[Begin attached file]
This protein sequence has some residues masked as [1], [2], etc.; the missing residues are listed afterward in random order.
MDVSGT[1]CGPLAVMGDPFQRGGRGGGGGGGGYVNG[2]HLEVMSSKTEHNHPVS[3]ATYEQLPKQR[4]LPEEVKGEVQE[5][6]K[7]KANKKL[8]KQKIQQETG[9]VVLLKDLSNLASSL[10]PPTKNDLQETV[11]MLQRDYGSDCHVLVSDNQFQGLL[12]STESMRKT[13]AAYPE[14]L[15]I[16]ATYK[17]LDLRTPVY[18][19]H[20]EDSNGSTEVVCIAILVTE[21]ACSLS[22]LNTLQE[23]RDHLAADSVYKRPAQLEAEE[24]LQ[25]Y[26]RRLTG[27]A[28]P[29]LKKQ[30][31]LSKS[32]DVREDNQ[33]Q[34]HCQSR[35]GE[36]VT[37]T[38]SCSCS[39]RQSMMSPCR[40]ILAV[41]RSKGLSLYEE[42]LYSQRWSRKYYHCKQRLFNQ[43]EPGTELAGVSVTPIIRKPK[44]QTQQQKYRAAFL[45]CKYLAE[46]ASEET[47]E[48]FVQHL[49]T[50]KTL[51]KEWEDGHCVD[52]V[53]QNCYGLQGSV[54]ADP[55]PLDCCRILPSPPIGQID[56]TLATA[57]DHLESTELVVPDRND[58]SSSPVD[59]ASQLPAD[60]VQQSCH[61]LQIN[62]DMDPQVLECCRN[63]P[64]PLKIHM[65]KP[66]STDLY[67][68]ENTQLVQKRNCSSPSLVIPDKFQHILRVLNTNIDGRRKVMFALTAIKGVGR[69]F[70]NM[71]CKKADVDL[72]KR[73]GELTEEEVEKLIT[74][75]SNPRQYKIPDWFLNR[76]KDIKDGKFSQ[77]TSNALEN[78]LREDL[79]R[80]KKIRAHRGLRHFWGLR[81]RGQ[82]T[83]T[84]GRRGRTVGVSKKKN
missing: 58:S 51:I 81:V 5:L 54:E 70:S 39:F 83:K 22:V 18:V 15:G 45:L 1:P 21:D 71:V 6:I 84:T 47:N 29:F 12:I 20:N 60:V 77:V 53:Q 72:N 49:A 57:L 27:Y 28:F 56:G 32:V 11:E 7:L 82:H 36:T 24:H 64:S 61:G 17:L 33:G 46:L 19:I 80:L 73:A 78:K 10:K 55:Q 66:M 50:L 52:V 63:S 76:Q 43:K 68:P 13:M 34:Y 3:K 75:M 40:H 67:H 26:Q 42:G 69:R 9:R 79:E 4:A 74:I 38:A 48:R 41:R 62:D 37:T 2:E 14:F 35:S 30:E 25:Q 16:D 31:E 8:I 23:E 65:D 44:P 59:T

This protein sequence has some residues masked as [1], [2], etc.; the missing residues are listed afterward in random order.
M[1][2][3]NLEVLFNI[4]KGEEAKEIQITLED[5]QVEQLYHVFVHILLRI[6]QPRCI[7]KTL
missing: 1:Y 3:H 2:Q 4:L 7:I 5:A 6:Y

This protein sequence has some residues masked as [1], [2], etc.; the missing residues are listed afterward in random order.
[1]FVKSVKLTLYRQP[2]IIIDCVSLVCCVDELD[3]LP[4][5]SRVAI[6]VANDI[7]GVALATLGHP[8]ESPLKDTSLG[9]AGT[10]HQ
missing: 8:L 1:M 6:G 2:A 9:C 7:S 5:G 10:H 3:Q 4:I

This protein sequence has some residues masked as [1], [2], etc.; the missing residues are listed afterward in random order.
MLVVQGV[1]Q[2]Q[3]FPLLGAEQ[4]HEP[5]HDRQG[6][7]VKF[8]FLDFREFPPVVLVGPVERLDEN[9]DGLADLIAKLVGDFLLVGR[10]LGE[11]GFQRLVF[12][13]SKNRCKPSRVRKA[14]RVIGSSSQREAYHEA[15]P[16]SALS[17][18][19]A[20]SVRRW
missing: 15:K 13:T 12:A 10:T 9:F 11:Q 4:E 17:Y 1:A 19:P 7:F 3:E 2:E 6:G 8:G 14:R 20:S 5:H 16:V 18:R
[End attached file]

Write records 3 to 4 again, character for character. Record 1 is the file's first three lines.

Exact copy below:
This protein sequence has some residues masked as [1], [2], etc.; the missing residues are listed afterward in random order.
[1]FVKSVKLTLYRQP[2]IIIDCVSLVCCVDELD[3]LP[4][5]SRVAI[6]VANDI[7]GVALATLGHP[8]ESPLKDTSLG[9]AGT[10]HQ
missing: 8:L 1:M 6:G 2:A 9:C 7:S 5:G 10:H 3:Q 4:I

This protein sequence has some residues masked as [1], [2], etc.; the missing residues are listed afterward in random order.
MLVVQGV[1]Q[2]Q[3]FPLLGAEQ[4]HEP[5]HDRQG[6][7]VKF[8]FLDFREFPPVVLVGPVERLDEN[9]DGLADLIAKLVGDFLLVGR[10]LGE[11]GFQRLVF[12][13]SKNRCKPSRVRKA[14]RVIGSSSQREAYHEA[15]P[16]SALS[17][18][19]A[20]SVRRW
missing: 15:K 13:T 12:A 10:T 9:F 11:Q 4:E 17:Y 1:A 19:P 7:F 3:E 2:E 6:G 8:G 14:R 20:S 5:H 16:V 18:R